WRC-19 report updated: areas of agreement and unresolved issues
Aug 16, 2019 by Toby Youell

Blog

With four months to go until WRC-19, where do we stand now? What has happened since the report we published last year?

The ITU World Radiocommunication Conferences (WRCs) are hugely important. They set the pattern for how spectrum will be used globally. The WRC-19 agenda, for example, includes choosing the bands for mmWave 5G.

The world’s regional spectrum management groups are preparing for their final round of decision making on their common positions. At stake is the Radio Regulations, the document that governs the international use of spectrum. This can only be amended every three or four years at a WRC.

Last year, we released the Countdown to WRC-19 Report, which explained the agenda items and took stock of global preparations for the meetings.

The regional groups have been meeting regularly since 2015 when the last WRC was held, but now there is much more clarity regarding each agenda item’s technical and political aspects.

Technical aspects have been crystallised in the CPM Report, which was finalised in Geneva in February, while the political aspects have developed through a series of national and regional meetings, as well as inter-regional workshops.

This year we have produced the updated WRC-19 Briefing, which provides updated information on each of the 30+ agenda items’ technical and political aspects.

Last year’s report found, among other things, that the agenda item concerning mmWave spectrum for 5G was attracting a great deal of discussion. It was clear then that the 26 GHz band was the most promising but that the avoidance of interference to earth observation satellites was a major source of contention.

This year, national and regional negotiating positions on this issue are much clearer, while much more sophisticated positions have been developed for other frequencies, including the 66—71 GHz band.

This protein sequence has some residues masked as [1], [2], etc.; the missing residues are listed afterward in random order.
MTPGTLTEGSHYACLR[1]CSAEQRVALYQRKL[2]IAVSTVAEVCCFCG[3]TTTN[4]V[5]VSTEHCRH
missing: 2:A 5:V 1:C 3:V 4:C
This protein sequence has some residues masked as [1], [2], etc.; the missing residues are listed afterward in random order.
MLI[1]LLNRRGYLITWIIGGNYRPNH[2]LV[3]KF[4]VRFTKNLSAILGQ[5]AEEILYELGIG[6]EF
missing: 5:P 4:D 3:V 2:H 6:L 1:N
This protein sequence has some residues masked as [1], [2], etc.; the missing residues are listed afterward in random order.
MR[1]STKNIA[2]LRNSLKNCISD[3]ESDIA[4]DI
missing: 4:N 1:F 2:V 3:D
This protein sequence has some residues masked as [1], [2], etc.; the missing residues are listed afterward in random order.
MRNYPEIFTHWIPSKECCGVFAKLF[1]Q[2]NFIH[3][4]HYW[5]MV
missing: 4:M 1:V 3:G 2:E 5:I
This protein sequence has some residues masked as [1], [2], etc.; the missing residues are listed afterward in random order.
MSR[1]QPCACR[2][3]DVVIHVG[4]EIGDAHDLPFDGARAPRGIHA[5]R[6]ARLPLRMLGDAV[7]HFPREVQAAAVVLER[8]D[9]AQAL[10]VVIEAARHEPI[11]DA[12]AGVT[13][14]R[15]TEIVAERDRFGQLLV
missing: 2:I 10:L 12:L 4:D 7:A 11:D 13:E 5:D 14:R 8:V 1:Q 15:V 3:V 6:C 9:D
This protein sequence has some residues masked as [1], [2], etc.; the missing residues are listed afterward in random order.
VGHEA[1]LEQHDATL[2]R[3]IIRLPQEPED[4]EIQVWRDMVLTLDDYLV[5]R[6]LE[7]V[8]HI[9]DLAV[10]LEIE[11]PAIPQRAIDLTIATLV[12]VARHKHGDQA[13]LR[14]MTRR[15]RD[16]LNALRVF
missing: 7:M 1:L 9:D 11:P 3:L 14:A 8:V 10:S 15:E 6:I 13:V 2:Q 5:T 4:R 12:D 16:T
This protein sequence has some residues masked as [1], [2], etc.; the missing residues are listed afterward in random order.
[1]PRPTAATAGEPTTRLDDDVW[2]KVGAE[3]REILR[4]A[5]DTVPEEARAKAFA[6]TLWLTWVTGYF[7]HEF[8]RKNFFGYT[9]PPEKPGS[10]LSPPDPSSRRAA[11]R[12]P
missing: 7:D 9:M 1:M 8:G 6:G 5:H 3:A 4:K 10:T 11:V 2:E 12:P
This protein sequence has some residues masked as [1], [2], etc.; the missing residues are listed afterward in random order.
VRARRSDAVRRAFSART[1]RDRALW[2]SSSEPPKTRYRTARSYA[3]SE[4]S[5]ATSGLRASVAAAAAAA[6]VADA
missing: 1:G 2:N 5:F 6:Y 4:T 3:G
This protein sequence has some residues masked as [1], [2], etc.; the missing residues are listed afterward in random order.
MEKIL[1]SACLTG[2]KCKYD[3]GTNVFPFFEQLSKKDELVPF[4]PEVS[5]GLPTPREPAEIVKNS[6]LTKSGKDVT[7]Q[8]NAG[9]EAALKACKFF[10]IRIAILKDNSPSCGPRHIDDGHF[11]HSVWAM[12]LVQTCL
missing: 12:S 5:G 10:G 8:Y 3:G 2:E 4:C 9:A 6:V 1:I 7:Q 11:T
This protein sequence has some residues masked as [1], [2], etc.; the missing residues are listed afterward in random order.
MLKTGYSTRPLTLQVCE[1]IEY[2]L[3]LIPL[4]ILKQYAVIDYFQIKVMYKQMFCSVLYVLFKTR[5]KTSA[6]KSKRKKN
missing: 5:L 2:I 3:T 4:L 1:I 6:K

Beyond 5G, there are also clear dividing lines developing regarding the other items. Some of these, such as Earth Stations in Motion in the Ka-Band, were predicted last year, but others, such as IMT at 2.1 GHz/S-Band, and 5G at 4.9 GHz, have been subject to intense and unexpected attention.

Last year, the CPM’s studies were not complete, so countries’ positions were based on public policy priorities and/or preliminary studies. The CPM Report provides more clarity on the technical facts regarding agenda items this year, but consensus eludes delegates when countries interpret these results differently.

In other purely political situations, the technical facts are uncontroversial but countries still disagree because their public policy approaches are different. The worst prospects for consensus exist where delegates disagree on both the technical and political levels.

Based on interviews with key stakeholders and intensive analysis of key documents, we have identified the items with the best and worst prospects for consensus from both the technical and political angle. These findings are summarised here:

As WRC-19 grinds on over four weeks, delegates working on a particular agenda item are likely to find their own discussions suddenly dependent on an apparently unrelated issue. By providing an overall guide to the conference, we hope the WRC-19 Briefing can provide a holistic understanding of all the issues at stake.

The Report is available to Spectrum Research Service subscribers or on a standalone basis for £999.